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Agreement Marks Peaceful Conclusion to Yacht Conflict

This time last year, a group of Molokai residents greeted the Safari Explorer yacht with protest signs, while the state called for a security zone to ensure the vessel’s safe docking. Last week, the ongoing conflict was peacefully resolved, not only allowing continued visits from the 36-person yacht, but also designating Molokai as future home port of operations for the company.

Community members, American Safari Cruises staff, state officials and protesters gathered last Wednesday in a spirit of understanding to sign an agreement that concludes more than a year of conflicts. Photo by Catherine Cluett

Community members, American Safari Cruises staff, state officials and protesters gathered last Wednesday in a spirit of understanding to sign an agreement that concludes more than a year of conflicts. Photo by Catherine Cluett

Amid smiles and hugs, former protesters, state officials and American Safari Cruises staff signed an agreement that’s been called the first of its kind in the state. It’s a positive conclusion to more than a year of struggles that involved community members, yacht company American Safari Cruises (ASC), the state and federal government and local business owners.

Department of Land and Natural Resources (DLNR) Chair Bill Aila, who flew to Molokai to sign the agreement, called the document “precedent-setting.”

“It’s recognition of the values of this community, recognition that business has its place in this community, and recognition that the process, though sometimes messy and confusing, can have success. I hope other communities can take away [that message] from this community.”

Terms of the Agreement
The deal includes restrictions on visits to several sacred sites including Kaulukukui o Lanikaula near Pu`u o Hoku, Iliiliopae in central Mana`e, and Mo`omomi. There is to be no dumping of refuse from the vessel on Molokai. In addition, an orientation video will be created for passengers to view prior to visiting the island. The document also states that no more than 36 passengers will visit each docking (the yacht’s capacity), with no more than one vessel per week.

The agreement also includes a noteworthy change to current operations. It names Molokai as a future home port where passengers would begin and end the Hawaii cruise. That means passengers will often stay a few extra days on the island, bringing in more revenue for local businesses. One of the protesters’ complaints was that passengers slept and ate on the vessel, and therefore wouldn’t support Molokai’s restaurants and hotel. This compromise addresses that concern, creating a “win-win” for everyone, according to activist Walter Ritte, who led the protests.

Photo by Catherine Cluett

Photo by Catherine Cluett

“We’re here because of the long process,” said Ritte. “Everyone wanted to do the best for Molokai… what we have today is the results of that process.”

The Process
The agreement marks the resolution of nearly a year and a half of disagreements and discussions about the future of tourism on Molokai. Some residents felt open community discussions should have been held prior to allowing the yacht to dock on Molokai in 2011. Many worried there was no protocol in place to restrict larger cruise ships from also visiting.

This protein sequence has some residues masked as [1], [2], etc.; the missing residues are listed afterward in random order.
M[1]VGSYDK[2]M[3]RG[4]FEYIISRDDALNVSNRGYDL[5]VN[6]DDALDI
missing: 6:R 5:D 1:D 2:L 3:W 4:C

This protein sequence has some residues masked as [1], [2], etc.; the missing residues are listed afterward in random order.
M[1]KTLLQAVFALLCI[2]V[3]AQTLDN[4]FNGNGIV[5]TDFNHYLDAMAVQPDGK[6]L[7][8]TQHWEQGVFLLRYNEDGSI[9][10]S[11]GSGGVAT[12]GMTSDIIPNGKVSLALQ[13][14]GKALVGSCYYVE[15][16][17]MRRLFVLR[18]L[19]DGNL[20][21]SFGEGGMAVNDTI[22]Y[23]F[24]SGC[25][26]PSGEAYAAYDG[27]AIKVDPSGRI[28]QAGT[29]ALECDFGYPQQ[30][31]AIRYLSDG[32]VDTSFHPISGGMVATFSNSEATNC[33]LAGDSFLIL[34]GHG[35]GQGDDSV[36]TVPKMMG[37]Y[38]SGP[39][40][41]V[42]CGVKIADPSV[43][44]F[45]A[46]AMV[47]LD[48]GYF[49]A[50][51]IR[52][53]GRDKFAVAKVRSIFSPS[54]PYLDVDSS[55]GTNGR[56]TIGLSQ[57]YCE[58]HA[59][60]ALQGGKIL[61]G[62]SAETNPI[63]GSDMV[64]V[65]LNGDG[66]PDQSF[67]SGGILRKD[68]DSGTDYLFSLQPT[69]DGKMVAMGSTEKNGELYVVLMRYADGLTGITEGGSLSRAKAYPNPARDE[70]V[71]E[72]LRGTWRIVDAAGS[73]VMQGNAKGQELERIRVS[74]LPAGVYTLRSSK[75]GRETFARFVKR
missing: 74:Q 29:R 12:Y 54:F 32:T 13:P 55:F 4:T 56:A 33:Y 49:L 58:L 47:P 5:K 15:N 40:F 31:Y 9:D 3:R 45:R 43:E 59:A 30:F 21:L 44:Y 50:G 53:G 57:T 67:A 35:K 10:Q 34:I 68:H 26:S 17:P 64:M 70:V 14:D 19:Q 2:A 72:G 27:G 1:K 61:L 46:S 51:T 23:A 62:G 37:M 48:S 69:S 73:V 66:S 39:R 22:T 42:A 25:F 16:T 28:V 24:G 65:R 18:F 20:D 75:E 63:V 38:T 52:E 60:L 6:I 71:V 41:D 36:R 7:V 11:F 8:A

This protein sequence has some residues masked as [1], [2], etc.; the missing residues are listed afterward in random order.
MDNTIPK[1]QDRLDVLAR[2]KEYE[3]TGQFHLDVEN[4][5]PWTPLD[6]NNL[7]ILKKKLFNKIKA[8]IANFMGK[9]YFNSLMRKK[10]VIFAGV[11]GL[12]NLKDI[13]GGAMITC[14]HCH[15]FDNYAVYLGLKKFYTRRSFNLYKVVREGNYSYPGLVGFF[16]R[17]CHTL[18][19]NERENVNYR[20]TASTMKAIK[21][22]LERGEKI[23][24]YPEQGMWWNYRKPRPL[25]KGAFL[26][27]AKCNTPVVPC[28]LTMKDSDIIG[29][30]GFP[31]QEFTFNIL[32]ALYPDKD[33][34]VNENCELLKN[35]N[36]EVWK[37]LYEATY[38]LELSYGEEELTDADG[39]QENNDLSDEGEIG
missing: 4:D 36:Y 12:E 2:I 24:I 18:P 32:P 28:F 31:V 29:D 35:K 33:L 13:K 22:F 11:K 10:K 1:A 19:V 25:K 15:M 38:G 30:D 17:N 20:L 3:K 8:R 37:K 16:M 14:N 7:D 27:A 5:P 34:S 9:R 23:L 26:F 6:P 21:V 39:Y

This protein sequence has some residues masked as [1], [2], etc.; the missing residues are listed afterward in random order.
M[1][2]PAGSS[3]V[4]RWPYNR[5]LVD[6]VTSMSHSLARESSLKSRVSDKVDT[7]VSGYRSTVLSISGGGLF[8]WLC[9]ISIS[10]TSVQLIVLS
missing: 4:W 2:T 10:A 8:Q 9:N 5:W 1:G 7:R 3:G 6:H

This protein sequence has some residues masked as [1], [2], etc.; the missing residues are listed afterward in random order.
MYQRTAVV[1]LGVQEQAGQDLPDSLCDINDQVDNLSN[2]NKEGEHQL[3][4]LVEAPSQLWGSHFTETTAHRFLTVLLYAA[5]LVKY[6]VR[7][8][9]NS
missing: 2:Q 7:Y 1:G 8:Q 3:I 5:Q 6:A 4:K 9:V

In response to community concerns and protests at the end of 2011, American Safari Cruises suspended its Molokai dockings in December and January, 2012. During that time, Molokai residents, state officials and the Aha Kiole, a local resource management group, held meetings to discuss the future of tour operations on the island.

The Aha Kiole created a document of comments resulting from meetings and surveys. The results indicated that the community was interested both in protecting Molokai’s ocean resources and small town character, as well as allowing for some commerce for our island vendors. Representatives from the Department of Transportation and DLNR, which share jurisdiction of Kaunakakai Wharf, as well ASC, addressed each concern to see how they could be resolved. The result was a discussion of both short and long-range options for the community, and the establishment of protocols and guidelines by the Aha Kiole and the state to guide the future of Molokai’s visitor industry.

Positive Conclusion
It all came together with the agreement last week.

“Nobody’s got protest signs today,” said Aila. “People are smiling instead of yelling.”

For ASC CEO Dan Blanchard, it’s been a long time coming.

“I recognize so many faces today but [last time] we were on a line across from each other,” he said as he hugged kupuna and former protesters at the signing which was held under the tree at the wharf where protesters had gathered last year. “I hope all this turns into a really good thing for Molokai.”

“It’s pretty easy for us to abide by the agreement — we do it all already,” he added in an interview later.

Blanchard also said the company will be hiring Molokai residents exclusively for upcoming positions in both Alaska and Hawaii.

“Everyone has learned, including government,” said Aila. “It’s taken compassion on all sides to hear the others’ point of view.”

After signing the agreement, Molokai community members got a chance to tour the Safari Explorer and enjoy pupus on the vessel’s deck and dining room.

The Safari Explorer will continue docking weekly on Molokai until April, then resume again in November.


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